Feeds

Pinch Trojan lives on after authors' convictions

S'kiddies squeeze suckers

Security for virtualized datacentres

Updated Variants of the Pinch Trojan are infecting users more than a year after the arrest of its two original authors, , who were recently jailed for their crimes.

More than 4,000 PCs a day were getting infected by just one variant of the information-pilfering malware, according to net security firm PrevX, which bases this estimate on logs from a malware control website left open by cybercriminals.

An estimated 392 of the infected machines are from the USA, 335 from Brazil, 93 from China, and 73 from the UK. The data suggests that 150 of the Windows machines infected were running anti-virus software.

"This data is an interesting insight into the modern world of the malware developer," said Jacques Erasmus, director of malware research at Prevx. "By simply buying the software kit off the internet and adding a few custom tweaks, the owner of this particular variation is managing to get round major anti-virus software and stealing peoples credit card details, passwords, and other personal information."

PrevX has reported the site controlling the malware to the relevant ISP, a US-based provider of free hosting service, which subsequently shut it down.

Pinch is a Trojan creation toolkit credited with enabling virus writers to infect hundreds of thousands (if not millions) of Windows PCs. The toolkit used to be sold through black market hacking forums but the leakage of source code means that it's now freely available at no cost to anyone who cares to hunt it down, Erasmus explained.

The two suspected authors of the virus creation toolkit were arrested by Russian police in December 2007. Contrary to earlier versions of this story the two were prosecuted and convicted of computer crime offences.

Damir Farkhutdinov (AKA Damrai) and Alexey Ermishkin (aka Scratch) were jailed for 18 months and 12 months, respectively, at a sentencing hearing in December 2008. The Kalinskii regional court in the town of Chelyabinsk also ordered Farkhutdinov to pay a fine of 30,000 roubles ($828) and Ermishkin 20,000 roubles ($552).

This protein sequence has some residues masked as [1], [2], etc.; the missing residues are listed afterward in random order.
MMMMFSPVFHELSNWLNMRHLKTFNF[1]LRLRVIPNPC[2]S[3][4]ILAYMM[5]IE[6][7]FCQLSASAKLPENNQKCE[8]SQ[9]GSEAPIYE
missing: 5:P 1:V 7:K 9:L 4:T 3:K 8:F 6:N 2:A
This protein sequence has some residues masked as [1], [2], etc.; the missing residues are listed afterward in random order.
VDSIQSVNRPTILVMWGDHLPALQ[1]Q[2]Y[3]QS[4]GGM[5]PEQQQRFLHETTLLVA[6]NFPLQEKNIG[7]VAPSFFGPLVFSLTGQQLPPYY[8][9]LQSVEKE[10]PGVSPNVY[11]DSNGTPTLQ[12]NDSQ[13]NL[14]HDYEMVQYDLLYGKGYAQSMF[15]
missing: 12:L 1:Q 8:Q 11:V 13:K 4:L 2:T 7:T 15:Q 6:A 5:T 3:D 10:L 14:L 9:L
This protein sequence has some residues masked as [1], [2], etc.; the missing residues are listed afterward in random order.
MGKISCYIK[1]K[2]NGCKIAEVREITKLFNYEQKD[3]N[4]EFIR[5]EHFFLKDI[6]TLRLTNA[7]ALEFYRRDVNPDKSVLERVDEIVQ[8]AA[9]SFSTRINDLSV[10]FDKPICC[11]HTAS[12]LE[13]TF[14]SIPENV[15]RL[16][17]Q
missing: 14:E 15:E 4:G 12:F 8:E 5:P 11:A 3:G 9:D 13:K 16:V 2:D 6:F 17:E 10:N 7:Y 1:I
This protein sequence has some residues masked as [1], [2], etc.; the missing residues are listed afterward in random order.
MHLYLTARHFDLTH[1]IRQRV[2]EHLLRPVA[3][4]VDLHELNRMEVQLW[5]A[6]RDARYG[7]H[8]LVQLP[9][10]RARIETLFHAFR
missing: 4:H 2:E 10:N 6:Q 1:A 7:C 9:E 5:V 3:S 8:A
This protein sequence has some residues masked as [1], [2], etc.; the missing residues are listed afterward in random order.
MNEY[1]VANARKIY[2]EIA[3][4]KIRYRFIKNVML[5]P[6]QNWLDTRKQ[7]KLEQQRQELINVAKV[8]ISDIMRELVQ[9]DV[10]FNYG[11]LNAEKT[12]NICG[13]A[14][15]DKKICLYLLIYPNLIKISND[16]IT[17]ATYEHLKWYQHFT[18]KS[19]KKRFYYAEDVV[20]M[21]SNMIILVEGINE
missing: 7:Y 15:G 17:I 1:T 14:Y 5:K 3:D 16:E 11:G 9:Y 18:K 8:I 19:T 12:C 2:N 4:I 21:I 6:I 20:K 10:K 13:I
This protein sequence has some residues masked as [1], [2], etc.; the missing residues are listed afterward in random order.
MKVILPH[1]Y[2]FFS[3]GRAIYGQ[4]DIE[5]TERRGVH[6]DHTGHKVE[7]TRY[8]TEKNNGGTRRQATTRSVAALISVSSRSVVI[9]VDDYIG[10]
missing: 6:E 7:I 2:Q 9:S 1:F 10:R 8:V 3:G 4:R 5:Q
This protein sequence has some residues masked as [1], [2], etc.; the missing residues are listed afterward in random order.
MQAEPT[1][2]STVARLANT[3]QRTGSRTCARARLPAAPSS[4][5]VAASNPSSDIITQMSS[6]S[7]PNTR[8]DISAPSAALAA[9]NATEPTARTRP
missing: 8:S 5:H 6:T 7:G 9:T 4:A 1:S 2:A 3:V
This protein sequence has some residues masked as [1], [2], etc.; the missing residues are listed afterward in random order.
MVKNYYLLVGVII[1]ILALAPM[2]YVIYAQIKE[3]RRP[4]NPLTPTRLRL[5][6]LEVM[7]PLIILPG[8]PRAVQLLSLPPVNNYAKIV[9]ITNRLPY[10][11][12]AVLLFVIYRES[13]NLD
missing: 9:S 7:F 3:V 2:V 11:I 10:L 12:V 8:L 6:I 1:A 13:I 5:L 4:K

The duo were estimated to have made 600,000 roubles ($16,569) by selling the virus toolkit they created between approximately January 2005 and June 2007. Kaspersky Lab researchers, who we're grateful for tracking down the result of the case, had written-up a more comprehensive run-down of the outcome of the case in a blog posting here. ®

Secure remote control for conventional and virtual desktops

More from The Register

next story
NASTY SSL 3.0 vuln to be revealed soon – sources (Update: It's POODLE)
So nasty no one's even whispering until patch is out
Russian hackers exploit 'Sandworm' bug 'to spy on NATO, EU PCs'
Fix imminent from Microsoft for Vista, Server 2008, other stuff
'LulzSec leader Aush0k' found to be naughty boy not worthy of jail
15 months home detention leaves egg on feds' faces as they grab for more power
Forget passwords, let's use SELFIES, says Obama's cyber tsar
Michael Daniel wants to kill passwords dead
FBI boss: We don't want a backdoor, we want the front door to phones
Claims it's what the Founding Fathers would have wanted – catching killers and pedos
Kill off SSL 3.0 NOW: HTTPS savaged by vicious POODLE
Pull it out ASAP, it is SWISS CHEESE
Facebook slurps 'paste sites' for STOLEN passwords, sprinkles on hash and salt
Zuck's ad empire DOESN'T see details in plain text. Phew!
prev story

Whitepapers

Forging a new future with identity relationship management
Learn about ForgeRock's next generation IRM platform and how it is designed to empower CEOS's and enterprises to engage with consumers.
Why cloud backup?
Combining the latest advancements in disk-based backup with secure, integrated, cloud technologies offer organizations fast and assured recovery of their critical enterprise data.
Win a year’s supply of chocolate
There is no techie angle to this competition so we're not going to pretend there is, but everyone loves chocolate so who cares.
High Performance for All
While HPC is not new, it has traditionally been seen as a specialist area – is it now geared up to meet more mainstream requirements?
Intelligent flash storage arrays
Tegile Intelligent Storage Arrays with IntelliFlash helps IT boost storage utilization and effciency while delivering unmatched storage savings and performance.